- Data directories
- Configuration files
- Master Key: The master key can be a single passphrase, dual passphrase, or RSA key file. The master key is stored in Key Trustee Server and cached locally. This key is used when registering with a Key Trustee Server and when performing administrative functions on Navigator Encrypt clients.
- Mount Encryption Key (MEK): This key is generated by Navigator Encrypt using openssl rand by default, but it can alternatively use /dev/urandom. This key is generated when preparing a new mount point. Each mount point has its own MEK. This key is uploaded to Key Trustee Server.
- dmcrypt Device Encryption Key (DEK): This key is not managed by Navigator Encrypt or Key Trustee Server. It is managed locally by dmcrypt and stored in the header of the device.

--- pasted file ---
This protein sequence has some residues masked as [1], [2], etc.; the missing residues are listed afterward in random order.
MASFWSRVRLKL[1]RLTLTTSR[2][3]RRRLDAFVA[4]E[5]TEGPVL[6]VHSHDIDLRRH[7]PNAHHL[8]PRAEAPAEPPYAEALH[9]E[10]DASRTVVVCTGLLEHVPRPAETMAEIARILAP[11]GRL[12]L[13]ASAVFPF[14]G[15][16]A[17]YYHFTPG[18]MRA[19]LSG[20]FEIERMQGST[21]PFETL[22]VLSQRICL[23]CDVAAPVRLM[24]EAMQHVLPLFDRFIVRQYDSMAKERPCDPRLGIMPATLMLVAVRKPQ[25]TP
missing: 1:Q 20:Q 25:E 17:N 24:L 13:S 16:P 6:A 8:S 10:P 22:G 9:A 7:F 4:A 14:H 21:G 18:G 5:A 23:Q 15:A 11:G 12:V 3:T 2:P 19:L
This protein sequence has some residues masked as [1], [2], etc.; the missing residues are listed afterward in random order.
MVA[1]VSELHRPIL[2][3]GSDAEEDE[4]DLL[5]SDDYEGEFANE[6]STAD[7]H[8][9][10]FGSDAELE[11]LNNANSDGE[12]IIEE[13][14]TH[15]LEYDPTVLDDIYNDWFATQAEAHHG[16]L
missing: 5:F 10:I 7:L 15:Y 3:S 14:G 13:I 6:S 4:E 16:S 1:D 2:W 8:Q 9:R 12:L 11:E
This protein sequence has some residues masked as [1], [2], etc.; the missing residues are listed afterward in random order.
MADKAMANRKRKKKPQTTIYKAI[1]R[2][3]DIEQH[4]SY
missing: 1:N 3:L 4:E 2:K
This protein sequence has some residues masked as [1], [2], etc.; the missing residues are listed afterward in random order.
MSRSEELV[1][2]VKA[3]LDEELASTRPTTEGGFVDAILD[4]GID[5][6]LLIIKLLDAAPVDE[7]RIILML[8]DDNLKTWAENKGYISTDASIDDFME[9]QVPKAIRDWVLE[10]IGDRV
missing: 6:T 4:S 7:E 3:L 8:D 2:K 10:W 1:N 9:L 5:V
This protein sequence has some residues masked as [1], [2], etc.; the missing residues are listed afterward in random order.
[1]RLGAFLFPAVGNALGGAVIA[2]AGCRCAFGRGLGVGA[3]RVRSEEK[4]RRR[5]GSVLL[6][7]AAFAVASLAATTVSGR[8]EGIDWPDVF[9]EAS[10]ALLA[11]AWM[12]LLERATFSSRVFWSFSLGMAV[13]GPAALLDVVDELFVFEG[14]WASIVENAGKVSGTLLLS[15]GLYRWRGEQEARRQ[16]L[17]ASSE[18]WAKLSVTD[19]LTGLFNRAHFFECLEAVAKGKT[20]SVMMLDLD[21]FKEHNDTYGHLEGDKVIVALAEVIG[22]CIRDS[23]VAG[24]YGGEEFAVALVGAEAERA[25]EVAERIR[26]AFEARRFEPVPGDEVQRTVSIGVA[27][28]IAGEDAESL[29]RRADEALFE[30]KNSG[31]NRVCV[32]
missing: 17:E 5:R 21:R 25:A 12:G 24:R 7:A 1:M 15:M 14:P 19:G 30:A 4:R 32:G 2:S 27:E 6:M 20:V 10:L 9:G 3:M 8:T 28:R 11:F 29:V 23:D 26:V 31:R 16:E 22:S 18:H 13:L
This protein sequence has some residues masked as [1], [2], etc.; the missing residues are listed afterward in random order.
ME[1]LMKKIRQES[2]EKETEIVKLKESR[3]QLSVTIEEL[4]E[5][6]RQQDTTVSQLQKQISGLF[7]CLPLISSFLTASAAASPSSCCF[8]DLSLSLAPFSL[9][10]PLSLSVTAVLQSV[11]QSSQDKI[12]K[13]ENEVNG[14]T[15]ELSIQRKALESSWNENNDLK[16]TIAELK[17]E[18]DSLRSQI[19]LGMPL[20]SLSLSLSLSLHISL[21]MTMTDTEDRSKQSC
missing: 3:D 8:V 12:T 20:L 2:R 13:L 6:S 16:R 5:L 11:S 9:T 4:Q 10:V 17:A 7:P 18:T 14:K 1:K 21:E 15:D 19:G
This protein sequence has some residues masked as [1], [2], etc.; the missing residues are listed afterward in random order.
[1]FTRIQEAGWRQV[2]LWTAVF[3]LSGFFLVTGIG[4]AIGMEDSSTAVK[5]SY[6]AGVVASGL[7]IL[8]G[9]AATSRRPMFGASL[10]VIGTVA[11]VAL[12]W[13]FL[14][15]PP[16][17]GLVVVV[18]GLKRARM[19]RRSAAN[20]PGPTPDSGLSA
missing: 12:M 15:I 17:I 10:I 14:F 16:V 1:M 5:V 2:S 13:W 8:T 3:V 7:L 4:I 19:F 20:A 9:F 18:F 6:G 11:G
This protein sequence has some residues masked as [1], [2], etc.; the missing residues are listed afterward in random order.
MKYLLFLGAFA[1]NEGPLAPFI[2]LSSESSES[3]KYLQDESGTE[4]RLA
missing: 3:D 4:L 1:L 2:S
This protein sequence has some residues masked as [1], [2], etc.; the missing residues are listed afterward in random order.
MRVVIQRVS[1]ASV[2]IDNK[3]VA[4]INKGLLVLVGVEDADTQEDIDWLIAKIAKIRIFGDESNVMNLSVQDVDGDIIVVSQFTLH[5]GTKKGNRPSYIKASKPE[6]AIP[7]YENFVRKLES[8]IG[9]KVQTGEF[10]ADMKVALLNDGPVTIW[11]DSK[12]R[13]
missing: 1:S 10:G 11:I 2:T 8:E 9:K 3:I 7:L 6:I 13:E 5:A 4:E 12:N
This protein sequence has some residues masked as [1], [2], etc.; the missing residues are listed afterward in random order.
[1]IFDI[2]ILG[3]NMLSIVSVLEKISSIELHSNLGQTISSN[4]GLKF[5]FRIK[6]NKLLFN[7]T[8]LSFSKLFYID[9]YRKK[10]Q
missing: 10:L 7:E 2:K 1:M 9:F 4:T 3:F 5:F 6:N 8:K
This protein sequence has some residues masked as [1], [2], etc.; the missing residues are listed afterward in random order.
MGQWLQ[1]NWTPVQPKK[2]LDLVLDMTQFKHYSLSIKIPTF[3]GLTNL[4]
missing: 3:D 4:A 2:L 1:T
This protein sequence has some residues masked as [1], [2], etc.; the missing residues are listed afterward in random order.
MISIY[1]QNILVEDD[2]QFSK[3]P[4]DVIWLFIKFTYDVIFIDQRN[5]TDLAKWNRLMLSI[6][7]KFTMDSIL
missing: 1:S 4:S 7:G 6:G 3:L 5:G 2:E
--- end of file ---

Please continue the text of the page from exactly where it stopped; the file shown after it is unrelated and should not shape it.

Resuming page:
Process-Based Access Control List
The access control list (ACL) controls access to specified data. The ACL uses a process fingerprint, which is the SHA256 hash of the process binary, for authentication. You can create rules to allow a process to access specific files or directories. The ACL file is encrypted with the client master key and stored locally for quick access and updates.
"ALLOW @mydata * /usr/bin/myapp"This rule allows the /usr/bin/myapp process to access any encrypted path (*) that was encrypted under the category @mydata.
Navigator Encrypt uses a kernel module that intercepts any input/output (I/O) sent to an encrypted and managed path. The Linux module filename is navencryptfs.ko and it resides in the kernel stack, injecting filesystem hooks. It also authenticates and authorizes processes and caches authentication results for increased performance.
Because the kernel module intercepts and does not modify I/O, it supports any filesystem (ext3, ext4, xfs, and so on).
The following diagram shows /usr/bin/myapp sending an open() call that is intercepted by navencrypt-kernel-module as an open hook: